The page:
Category: Health

apple cider vinegar

Drinking Apple Cider Vinegar for Digestive Health

About 2 weeks ago, a good friend recommended taking a tablespoon of apple cider vinegar daily for a variety of health benefits from digestion to immune function to having extra energy. I decided to take on this experiment for a short time to see if I could tell any difference.

I’m a bit of a skeptic when it comes to “natural remedies” and such. The benefits of many non-proven remedies can actually be explained by the placebo effect or reversion to the mean. However, in this case, apple cider vinegar is cheap, available in any grocery store, and there was no downside that I could think of to testing it, which makes for a very favorable risk/reward analysis.

The Results

Now, a little over 2 weeks later, I can report that taking apple cider vinegar daily seems to have greatly helped my digestive health. I was taking daily probiotics, but, have been able to completely stop traditional probiotic tablets since taking this daily tablespoon of ACV. In fact, ACV seems a good bit more effective for me than the probiotics.

Could these results be a placebo effect or a coincidentally-timed reversion to the mean? Certainly. But, there does seem to be some science to back up how and why ACV could help your digestive system.

How Apple Cider Vinegar Works and How the Cost Compares to Pill-based Probiotics

Apple cider vinegar is, like all vinegar, fermented. This process means it contains some probiotics naturally. But, it also contains gluconic and acetic acid, which help facilitate the growth of more probiotics in your gut.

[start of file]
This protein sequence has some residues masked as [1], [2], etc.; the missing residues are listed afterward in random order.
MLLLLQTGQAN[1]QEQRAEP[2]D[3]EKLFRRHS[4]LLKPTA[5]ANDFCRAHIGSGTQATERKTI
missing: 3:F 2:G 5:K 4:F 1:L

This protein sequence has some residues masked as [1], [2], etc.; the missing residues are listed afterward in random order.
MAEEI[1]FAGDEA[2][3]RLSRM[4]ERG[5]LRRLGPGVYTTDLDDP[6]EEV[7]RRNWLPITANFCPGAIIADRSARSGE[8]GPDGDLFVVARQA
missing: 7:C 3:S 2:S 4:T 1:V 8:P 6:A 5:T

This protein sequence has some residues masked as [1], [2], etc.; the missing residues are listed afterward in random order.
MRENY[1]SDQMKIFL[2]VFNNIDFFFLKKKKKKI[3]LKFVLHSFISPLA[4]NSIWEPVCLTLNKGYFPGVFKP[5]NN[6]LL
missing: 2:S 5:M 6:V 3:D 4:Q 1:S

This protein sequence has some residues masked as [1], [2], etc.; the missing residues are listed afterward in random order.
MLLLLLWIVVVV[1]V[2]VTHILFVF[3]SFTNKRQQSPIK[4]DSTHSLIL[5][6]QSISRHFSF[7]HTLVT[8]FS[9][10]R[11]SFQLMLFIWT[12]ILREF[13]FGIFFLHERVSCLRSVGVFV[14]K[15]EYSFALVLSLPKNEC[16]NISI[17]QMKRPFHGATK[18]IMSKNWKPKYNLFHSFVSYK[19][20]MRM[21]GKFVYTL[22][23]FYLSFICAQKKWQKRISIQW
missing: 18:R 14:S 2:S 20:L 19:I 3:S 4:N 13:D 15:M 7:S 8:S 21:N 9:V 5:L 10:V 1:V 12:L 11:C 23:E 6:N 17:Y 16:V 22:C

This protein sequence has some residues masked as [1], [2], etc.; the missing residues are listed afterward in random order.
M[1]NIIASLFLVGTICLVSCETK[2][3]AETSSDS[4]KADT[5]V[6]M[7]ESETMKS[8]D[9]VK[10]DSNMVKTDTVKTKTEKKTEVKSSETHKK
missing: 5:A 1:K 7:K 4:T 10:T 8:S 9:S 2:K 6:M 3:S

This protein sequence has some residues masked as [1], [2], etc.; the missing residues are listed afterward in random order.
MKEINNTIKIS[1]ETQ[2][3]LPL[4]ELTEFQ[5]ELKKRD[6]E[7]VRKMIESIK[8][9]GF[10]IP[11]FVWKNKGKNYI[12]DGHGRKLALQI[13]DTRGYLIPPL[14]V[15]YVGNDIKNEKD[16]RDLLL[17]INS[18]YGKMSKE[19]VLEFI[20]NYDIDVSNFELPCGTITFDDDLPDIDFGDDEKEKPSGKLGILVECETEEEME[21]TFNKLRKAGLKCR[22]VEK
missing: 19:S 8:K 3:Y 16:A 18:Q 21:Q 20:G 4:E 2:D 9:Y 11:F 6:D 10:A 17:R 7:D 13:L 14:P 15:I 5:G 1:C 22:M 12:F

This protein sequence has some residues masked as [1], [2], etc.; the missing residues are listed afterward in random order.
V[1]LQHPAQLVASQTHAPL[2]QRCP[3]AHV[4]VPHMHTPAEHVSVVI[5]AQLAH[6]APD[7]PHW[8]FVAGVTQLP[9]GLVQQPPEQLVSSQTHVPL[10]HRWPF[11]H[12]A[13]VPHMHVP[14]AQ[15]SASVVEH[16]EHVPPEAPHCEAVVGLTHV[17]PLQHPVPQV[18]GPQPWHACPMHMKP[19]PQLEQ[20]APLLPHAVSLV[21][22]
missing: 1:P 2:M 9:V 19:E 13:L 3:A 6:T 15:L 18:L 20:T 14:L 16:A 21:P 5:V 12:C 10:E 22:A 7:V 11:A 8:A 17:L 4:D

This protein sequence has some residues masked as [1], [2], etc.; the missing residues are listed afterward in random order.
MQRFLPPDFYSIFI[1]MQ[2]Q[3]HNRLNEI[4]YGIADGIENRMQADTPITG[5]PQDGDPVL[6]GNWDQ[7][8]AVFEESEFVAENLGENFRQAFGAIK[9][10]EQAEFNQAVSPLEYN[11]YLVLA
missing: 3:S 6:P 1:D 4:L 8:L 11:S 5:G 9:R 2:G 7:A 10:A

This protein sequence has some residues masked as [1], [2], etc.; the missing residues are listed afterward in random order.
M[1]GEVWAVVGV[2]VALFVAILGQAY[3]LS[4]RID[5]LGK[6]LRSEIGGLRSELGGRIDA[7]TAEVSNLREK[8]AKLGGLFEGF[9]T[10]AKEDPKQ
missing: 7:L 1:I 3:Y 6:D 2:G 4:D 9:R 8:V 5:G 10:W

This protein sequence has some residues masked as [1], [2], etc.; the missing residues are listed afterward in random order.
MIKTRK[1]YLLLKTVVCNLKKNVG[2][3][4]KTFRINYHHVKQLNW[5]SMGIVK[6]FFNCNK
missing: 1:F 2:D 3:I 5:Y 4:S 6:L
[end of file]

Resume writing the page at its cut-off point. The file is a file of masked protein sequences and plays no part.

Probiotic pills are expensive. You usually are asked to take at least 2 tablets per day, sometimes 4 or more, and even the cheap pills are $.15 to $.20 per pill. The high end probiotics can cost as much as $.60 to $1 per pill.

But, you can get Apple Cider Vinegar “with the Mother” (if you try this, make sure you get ACV with the mother, the mother is where a lot of the good stuff is) on Amazon for $10.99 per bottle or $.34 per fl. oz. It seems to be even a little cheaper in the grocery store.

There are 2 tablespoons in an ounce, so, if you take 1 tablespoon per day like me, you are spending about $.17 per day. Before taking ACV, I was taking 4 cheap probiotic pills per day at a total cost of roughly $.60 for the day.

Even if you compare ACV to the cheap probiotics, it’s well over 50% cheaper than traditional probiotics. Plus, as mentioned above, this has been more effective for me than traditional probiotics.

The Dosage

What’s my exact process for taking ACV? I take it nearly first thing in the morning, after I take a shower and all that stuff, but, before breakfast or coffee. I take a tablespoon of ACV and dilute with roughly a tablespoon of water. After that, I drink the ACV like doing a shot of liquor. After that, I immediately chase it with a glass of water. The first couple of days I could feel it hit my stomach and burn just slightly, but, that has now stopped.